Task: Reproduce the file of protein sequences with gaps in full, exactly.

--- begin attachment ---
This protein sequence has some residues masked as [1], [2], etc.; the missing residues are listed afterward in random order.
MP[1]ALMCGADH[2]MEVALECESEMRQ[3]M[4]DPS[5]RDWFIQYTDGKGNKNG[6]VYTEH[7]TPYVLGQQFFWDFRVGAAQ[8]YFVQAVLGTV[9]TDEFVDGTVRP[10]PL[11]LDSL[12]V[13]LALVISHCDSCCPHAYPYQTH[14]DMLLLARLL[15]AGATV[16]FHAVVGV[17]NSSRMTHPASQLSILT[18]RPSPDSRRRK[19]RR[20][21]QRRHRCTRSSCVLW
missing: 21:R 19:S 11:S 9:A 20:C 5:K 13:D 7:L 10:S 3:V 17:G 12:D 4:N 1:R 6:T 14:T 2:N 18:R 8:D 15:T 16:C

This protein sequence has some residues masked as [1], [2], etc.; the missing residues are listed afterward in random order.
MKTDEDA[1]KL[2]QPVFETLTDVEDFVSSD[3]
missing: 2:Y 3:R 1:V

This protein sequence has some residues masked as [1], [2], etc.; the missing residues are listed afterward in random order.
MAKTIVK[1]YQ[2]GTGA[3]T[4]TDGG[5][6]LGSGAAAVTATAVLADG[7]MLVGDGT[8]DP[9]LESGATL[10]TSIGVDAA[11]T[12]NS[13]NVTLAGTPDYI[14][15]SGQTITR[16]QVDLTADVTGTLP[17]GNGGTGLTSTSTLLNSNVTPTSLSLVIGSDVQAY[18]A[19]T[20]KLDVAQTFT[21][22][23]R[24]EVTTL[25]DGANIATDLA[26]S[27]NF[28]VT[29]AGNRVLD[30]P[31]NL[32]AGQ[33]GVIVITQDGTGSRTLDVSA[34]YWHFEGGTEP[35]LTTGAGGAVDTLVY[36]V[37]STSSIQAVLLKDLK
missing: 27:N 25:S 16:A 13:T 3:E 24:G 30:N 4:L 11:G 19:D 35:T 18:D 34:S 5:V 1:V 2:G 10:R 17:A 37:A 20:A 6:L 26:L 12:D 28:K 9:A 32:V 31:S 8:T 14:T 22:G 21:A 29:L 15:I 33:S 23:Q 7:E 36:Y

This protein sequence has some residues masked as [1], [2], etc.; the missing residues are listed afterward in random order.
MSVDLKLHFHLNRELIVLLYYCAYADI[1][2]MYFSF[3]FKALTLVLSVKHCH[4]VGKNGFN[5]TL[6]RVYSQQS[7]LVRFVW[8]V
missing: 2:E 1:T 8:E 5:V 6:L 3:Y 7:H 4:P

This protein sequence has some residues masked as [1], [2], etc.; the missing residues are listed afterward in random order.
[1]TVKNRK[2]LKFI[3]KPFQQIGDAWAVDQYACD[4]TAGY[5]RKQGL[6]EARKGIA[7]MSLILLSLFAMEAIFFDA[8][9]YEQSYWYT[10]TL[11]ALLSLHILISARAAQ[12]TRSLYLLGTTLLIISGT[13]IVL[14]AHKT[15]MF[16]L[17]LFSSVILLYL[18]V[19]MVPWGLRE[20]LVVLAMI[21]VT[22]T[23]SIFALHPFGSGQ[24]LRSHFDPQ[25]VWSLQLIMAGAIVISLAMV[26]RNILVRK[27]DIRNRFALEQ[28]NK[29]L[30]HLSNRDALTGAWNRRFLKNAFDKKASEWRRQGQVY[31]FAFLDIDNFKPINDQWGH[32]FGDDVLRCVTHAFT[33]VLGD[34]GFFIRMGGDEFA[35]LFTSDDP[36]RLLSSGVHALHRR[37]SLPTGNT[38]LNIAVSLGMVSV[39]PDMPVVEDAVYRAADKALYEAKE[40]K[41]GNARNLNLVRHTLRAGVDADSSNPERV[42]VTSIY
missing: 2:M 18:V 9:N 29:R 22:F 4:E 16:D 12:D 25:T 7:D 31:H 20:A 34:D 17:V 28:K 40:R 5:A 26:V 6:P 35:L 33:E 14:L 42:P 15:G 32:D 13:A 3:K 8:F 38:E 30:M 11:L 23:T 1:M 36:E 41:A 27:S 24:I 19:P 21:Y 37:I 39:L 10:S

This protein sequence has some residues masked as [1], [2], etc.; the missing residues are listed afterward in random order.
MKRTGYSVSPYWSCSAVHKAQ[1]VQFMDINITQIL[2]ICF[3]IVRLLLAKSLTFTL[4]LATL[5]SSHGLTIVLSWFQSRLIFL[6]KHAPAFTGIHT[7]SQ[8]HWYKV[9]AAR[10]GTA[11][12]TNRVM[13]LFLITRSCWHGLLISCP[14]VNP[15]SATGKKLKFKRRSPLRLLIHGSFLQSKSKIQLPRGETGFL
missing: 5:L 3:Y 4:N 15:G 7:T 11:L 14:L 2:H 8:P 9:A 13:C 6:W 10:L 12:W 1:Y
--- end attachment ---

This protein sequence has some residues masked as [1], [2], etc.; the missing residues are listed afterward in random order.
MP[1]ALMCGADH[2]MEVALECESEMRQ[3]M[4]DPS[5]RDWFIQYTDGKGNKNG[6]VYTEH[7]TPYVLGQQFFWDFRVGAAQ[8]YFVQAVLGTV[9]TDEFVDGTVRP[10]PL[11]LDSL[12]V[13]LALVISHCDSCCPHAYPYQTH[14]DMLLLARLL[15]AGATV[16]FHAVVGV[17]NSSRMTHPASQLSILT[18]RPSPDSRRRK[19]RR[20][21]QRRHRCTRSSCVLW
missing: 21:R 19:S 11:S 9:A 20:C 5:K 13:D 7:L 10:S 3:V 17:G 12:D 4:N 1:R 6:T 14:T 2:N 18:R 8:D 15:T 16:C

This protein sequence has some residues masked as [1], [2], etc.; the missing residues are listed afterward in random order.
MKTDEDA[1]KL[2]QPVFETLTDVEDFVSSD[3]
missing: 2:Y 3:R 1:V

This protein sequence has some residues masked as [1], [2], etc.; the missing residues are listed afterward in random order.
MAKTIVK[1]YQ[2]GTGA[3]T[4]TDGG[5][6]LGSGAAAVTATAVLADG[7]MLVGDGT[8]DP[9]LESGATL[10]TSIGVDAA[11]T[12]NS[13]NVTLAGTPDYI[14][15]SGQTITR[16]QVDLTADVTGTLP[17]GNGGTGLTSTSTLLNSNVTPTSLSLVIGSDVQAY[18]A[19]T[20]KLDVAQTFT[21][22][23]R[24]EVTTL[25]DGANIATDLA[26]S[27]NF[28]VT[29]AGNRVLD[30]P[31]NL[32]AGQ[33]GVIVITQDGTGSRTLDVSA[34]YWHFEGGTEP[35]LTTGAGGAVDTLVY[36]V[37]STSSIQAVLLKDLK
missing: 27:N 25:S 16:A 13:T 3:E 24:G 30:N 4:L 11:G 19:D 35:T 18:D 34:S 5:V 1:V 2:G 10:R 17:A 37:A 20:A 6:L 26:L 12:D 28:K 9:A 32:V 31:S 8:T 14:T 22:G 21:A 29:L 15:I 33:S 23:Q 7:E 36:Y

This protein sequence has some residues masked as [1], [2], etc.; the missing residues are listed afterward in random order.
MSVDLKLHFHLNRELIVLLYYCAYADI[1][2]MYFSF[3]FKALTLVLSVKHCH[4]VGKNGFN[5]TL[6]RVYSQQS[7]LVRFVW[8]V
missing: 2:E 1:T 8:E 5:V 6:L 3:Y 7:H 4:P

This protein sequence has some residues masked as [1], [2], etc.; the missing residues are listed afterward in random order.
[1]TVKNRK[2]LKFI[3]KPFQQIGDAWAVDQYACD[4]TAGY[5]RKQGL[6]EARKGIA[7]MSLILLSLFAMEAIFFDA[8][9]YEQSYWYT[10]TL[11]ALLSLHILISARAAQ[12]TRSLYLLGTTLLIISGT[13]IVL[14]AHKT[15]MF[16]L[17]LFSSVILLYL[18]V[19]MVPWGLRE[20]LVVLAMI[21]VT[22]T[23]SIFALHPFGSGQ[24]LRSHFDPQ[25]VWSLQLIMAGAIVISLAMV[26]RNILVRK[27]DIRNRFALEQ[28]NK[29]L[30]HLSNRDALTGAWNRRFLKNAFDKKASEWRRQGQVY[31]FAFLDIDNFKPINDQWGH[32]FGDDVLRCVTHAFT[33]VLGD[34]GFFIRMGGDEFA[35]LFTSDDP[36]RLLSSGVHALHRR[37]SLPTGNT[38]LNIAVSLGMVSV[39]PDMPVVEDAVYRAADKALYEAKE[40]K[41]GNARNLNLVRHTLRAGVDADSSNPERV[42]VTSIY
missing: 2:M 18:V 9:N 29:R 22:F 4:E 16:D 12:D 25:T 7:D 31:H 20:A 34:D 17:V 28:K 40:R 5:A 26:V 6:P 35:L 33:E 14:L 42:P 15:G 32:D 13:A 3:K 8:F 38:E 30:M 11:L 23:T 1:M 36:E 41:A 27:S 24:I 19:P 21:Y 37:I 39:L 10:S

This protein sequence has some residues masked as [1], [2], etc.; the missing residues are listed afterward in random order.
MKRTGYSVSPYWSCSAVHKAQ[1]VQFMDINITQIL[2]ICF[3]IVRLLLAKSLTFTL[4]LATL[5]SSHGLTIVLSWFQSRLIFL[6]KHAPAFTGIHT[7]SQ[8]HWYKV[9]AAR[10]GTA[11][12]TNRVM[13]LFLITRSCWHGLLISCP[14]VNP[15]SATGKKLKFKRRSPLRLLIHGSFLQSKSKIQLPRGETGFL
missing: 5:L 3:Y 4:N 15:G 7:T 11:L 14:L 2:H 8:P 9:A 13:C 6:W 10:L 12:W 1:Y